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GARDENING : Before Whacking, Get Advice on Proper Pruning Techniques

February 23, 1991|NANCY JO HILL

It's OK to prune your own tree if you take the time to educate yourself before you go out and start whacking away.

One way to educate yourself about proper pruning techniques is to attend a free hands-on demonstration at the Fullerton Arboretum, which is off Associated Road on the northeast corner of the Cal State Fullerton campus. Pruning demonstrations are available at the arboretum on the third Sunday of every month.

To participate, wear gardening clothes and bring some tools, such as clippers and pruning saws.

Members of the Tree Society of Orange County conduct the demonstrations to promote good tree care. The organization's goal is to increase tree cover in the county by the year 2000, according to Jack Heninger, executive director of the nonprofit organization.

Demonstrations at the arboretum on the first Saturday of each month address selection of trees and planting sites. Demonstrations on the second Saturday show planting techniques for trees. The demonstrations are free and are taught by Alden Kelley, Ph.D., an Orange County certified arborist, or tree specialist.

For more information on the Tree Society and monthly demonstrations, call (714) 449-7170.

A brochure from the U.S. Forest Service also provides tree care and pruning tips. The brochure--"Homeowner's Guide for Beautiful, Safe and Healthy Trees"--is available free from Knapp Associates, a tree maintenance firm with offices in Fullerton and Riverside. To receive a copy of the brochure, call (714) 447-8811.

Area arborists also cite the work of Alex L. Shigo, Ph.D., a retired Forest Service chief scientist, as offering the most current information on pruning and tree care. Shigo has written a variety of books and brochures on tree care, including specific instructions on pruning.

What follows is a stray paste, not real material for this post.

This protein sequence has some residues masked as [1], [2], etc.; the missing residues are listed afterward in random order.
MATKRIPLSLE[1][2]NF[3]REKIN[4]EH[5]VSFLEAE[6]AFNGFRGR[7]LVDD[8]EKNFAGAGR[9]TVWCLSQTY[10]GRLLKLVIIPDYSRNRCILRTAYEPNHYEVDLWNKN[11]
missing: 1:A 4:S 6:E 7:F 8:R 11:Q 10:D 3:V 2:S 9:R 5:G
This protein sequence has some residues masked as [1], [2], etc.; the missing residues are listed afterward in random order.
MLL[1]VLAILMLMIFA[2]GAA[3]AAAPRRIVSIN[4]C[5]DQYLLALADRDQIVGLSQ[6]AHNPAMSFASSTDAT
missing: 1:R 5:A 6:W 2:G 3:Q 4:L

The publications range from $3 to $52. For a brochure on these publications write: Shigo and Trees, Associates, 4 Denbrow Road, Durham, N.H. 03824.

It's also OK to hire a tree-trimming company. But make sure you get someone who is qualified to do the work and is knowledgeable about current techniques--someone whose credentials go beyond having a truck and a chain saw.

Jeff Peterson of Peterson's Tree Works in Orange says references are very important. Talk to former clients of companies you are considering and look at trees those companies have trimmed.

You want to make sure the trees haven't been butchered by topping (a practice of removing most major limbs and foliage) and other poor pruning practices.

Peterson also suggests checking to see if tree trimmers have a contractor's license for tree pruning. He also says selecting the lowest bid is often not the right choice because a qualified trimmer is likely to charge more than an unqualified one.

Bruce Wegner, a landscape architect and manager of Parks and Recreation for the city of San Clemente, often gives seminars on proper tree care and pruning.

During those seminars he hands out material from the city of San Clemente titled: "Arboriculture--Why Tree Topping Is Dangerous and What Can Be Done to Protect Your Trees." According to Wegner, you should take these steps to select a tree-trimming company:

Avoid companies that advertise topping of trees.

Consider a company with certified arborists (people with specialized training in tree care) on staff.

Ask for price quotes in writing.

Agree on exactly what work will be done and how.

Make sure the company has workers' compensation insurance. (Remember that having people climb up in trees does involve a certain amount of risk.)

Pollarding is a practice used on young trees to dwarf them. This practice requires skill and intensive maintenance since it involves severe pruning of certain ornamental trees--such as sycamores--back to the same main branches every year. Don't let someone try to persuade you that topping a 15- or 20-foot tree is pollarding, say the experts. It's not the same thing.

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